Fayetteville's new police chief: Police work is a people business
Posted February 14, 2013
Fayetteville, N.C. — Fayetteville's incoming police chief says one of his first objectives will be to build a relationship with the people.
"I don't think you can have any level of trust without having some sort of personal relationship with people," Harold Medlock said Thursday. "This is a people business, and all we bring to the table, as cops, are our people skills and abilities."
Medlock, a former deputy police chief for the Charlotte-Mecklenburg Police Department, was hired last month to replace former Chief Tom Bergamine, who retired last summer.
The department has for month been embroiled in controversy after complaints that officers were unfairly stopping black drivers.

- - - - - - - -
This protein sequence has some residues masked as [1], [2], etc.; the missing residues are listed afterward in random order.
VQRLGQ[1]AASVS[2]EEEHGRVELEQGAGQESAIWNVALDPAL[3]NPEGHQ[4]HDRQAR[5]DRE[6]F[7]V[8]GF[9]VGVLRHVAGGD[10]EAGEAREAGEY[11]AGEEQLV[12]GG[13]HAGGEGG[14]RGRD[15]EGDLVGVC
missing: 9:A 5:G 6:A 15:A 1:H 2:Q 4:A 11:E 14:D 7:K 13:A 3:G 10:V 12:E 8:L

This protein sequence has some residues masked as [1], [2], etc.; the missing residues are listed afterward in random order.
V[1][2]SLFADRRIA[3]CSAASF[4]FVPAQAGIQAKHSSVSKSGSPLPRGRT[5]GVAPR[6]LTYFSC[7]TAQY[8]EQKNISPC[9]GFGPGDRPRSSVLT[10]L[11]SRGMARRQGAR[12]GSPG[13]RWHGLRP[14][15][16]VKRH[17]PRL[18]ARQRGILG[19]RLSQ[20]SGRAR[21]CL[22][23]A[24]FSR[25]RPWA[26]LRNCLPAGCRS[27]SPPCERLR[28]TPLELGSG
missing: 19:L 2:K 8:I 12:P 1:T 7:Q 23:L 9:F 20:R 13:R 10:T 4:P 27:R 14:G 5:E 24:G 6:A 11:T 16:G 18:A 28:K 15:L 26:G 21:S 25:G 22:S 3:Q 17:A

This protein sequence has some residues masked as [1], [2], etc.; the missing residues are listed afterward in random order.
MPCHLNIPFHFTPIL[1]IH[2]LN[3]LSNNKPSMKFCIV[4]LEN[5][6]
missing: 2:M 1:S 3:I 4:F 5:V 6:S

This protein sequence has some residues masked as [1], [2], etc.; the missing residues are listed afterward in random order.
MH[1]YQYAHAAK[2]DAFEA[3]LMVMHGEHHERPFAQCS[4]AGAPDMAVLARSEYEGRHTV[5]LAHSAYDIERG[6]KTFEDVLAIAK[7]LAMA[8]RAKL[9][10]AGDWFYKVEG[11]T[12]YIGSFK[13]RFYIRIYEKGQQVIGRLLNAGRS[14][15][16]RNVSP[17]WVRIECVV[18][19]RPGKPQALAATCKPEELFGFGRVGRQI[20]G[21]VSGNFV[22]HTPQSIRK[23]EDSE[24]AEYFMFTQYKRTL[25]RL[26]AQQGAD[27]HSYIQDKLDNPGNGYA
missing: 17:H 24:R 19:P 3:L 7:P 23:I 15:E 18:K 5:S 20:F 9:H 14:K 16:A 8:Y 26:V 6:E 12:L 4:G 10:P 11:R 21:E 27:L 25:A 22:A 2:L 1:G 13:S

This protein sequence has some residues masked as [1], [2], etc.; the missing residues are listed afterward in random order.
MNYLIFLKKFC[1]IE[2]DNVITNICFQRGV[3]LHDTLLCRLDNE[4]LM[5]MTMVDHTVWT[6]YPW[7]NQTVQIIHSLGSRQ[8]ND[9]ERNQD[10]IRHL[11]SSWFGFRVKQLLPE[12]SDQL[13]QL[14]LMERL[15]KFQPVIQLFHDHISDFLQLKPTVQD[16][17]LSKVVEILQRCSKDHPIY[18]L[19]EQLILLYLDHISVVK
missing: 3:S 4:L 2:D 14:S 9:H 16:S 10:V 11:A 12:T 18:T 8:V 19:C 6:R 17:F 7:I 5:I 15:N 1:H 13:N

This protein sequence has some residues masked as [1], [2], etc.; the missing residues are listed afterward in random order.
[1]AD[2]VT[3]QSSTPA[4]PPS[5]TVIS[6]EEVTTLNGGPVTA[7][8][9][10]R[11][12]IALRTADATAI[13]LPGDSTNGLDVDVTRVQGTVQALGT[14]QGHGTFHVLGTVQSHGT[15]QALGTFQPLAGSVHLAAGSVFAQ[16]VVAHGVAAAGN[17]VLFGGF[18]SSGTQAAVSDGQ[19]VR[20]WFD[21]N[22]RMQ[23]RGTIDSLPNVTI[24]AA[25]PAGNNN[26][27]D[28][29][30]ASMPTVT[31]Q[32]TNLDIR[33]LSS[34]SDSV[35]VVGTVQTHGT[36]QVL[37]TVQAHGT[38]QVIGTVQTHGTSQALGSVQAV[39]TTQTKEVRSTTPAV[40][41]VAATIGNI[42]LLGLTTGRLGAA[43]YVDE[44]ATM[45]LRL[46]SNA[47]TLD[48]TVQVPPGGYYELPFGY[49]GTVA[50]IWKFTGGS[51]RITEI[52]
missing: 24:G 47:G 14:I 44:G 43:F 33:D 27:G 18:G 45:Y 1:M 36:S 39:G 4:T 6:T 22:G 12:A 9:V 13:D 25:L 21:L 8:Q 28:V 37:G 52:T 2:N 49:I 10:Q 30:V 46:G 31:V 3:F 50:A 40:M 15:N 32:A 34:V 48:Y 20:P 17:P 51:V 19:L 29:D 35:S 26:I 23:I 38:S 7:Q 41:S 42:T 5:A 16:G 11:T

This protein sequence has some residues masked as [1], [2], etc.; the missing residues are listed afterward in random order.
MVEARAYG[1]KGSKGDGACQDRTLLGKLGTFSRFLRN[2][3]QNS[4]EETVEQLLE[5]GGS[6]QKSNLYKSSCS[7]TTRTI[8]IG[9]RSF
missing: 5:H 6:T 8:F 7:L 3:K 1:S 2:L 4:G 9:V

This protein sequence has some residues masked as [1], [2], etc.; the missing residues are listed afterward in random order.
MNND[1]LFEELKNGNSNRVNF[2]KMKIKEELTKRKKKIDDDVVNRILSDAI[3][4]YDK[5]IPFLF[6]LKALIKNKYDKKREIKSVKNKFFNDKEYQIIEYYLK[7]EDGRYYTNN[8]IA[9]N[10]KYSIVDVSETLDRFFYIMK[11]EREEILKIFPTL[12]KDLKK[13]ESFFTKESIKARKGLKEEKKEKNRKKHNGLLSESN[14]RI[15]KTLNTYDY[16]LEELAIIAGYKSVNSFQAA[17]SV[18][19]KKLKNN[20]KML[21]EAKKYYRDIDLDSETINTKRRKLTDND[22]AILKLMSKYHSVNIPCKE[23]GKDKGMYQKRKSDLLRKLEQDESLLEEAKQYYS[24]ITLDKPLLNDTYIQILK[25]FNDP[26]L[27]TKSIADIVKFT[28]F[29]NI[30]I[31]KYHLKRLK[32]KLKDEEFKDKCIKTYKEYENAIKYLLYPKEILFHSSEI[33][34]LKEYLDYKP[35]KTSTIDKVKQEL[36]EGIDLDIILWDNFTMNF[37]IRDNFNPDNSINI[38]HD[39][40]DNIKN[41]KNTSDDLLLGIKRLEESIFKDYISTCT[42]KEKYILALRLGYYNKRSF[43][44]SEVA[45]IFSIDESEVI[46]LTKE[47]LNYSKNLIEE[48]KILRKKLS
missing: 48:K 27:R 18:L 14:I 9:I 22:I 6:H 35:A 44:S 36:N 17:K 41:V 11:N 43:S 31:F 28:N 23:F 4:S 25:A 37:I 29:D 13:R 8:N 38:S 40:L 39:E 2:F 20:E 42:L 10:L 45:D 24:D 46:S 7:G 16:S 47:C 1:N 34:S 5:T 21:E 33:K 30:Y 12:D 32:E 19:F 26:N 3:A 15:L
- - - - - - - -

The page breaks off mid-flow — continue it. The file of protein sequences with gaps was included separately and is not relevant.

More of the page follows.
Some in the community say the police force needs to restore trust. Others say they don't feel comfortable with police.
Although Medlock says he's not sure yet if he thinks the police department suffers from an image problem, he says strong community relations are critical.
"It hurts me, as a police officer, when folks say they are afraid to call the cops," Medlock said. "We're the ones that folks should always feel comfortable calling. There's nobody else to call."
Medlock says he also believes it is important for police to be able to tell people as much as they possibly can about what's going on when they see blue lights in their neighborhood.
"I think it's incumbent on us to provide some level of information to them," he said, "so that the community does feel comfortable in knowing that we're there and we're in control."
"It may not be what folks want to hear, but folks deserve to hear the story," he said.
Medlock begins his job Monday and says that, over the first couple of weeks, he plans to meet with every member of his department through committee events and engagements.
At 55, he says, the position is the capstone of his career.
"This job, this city, this police department is the highlight of my career," he said.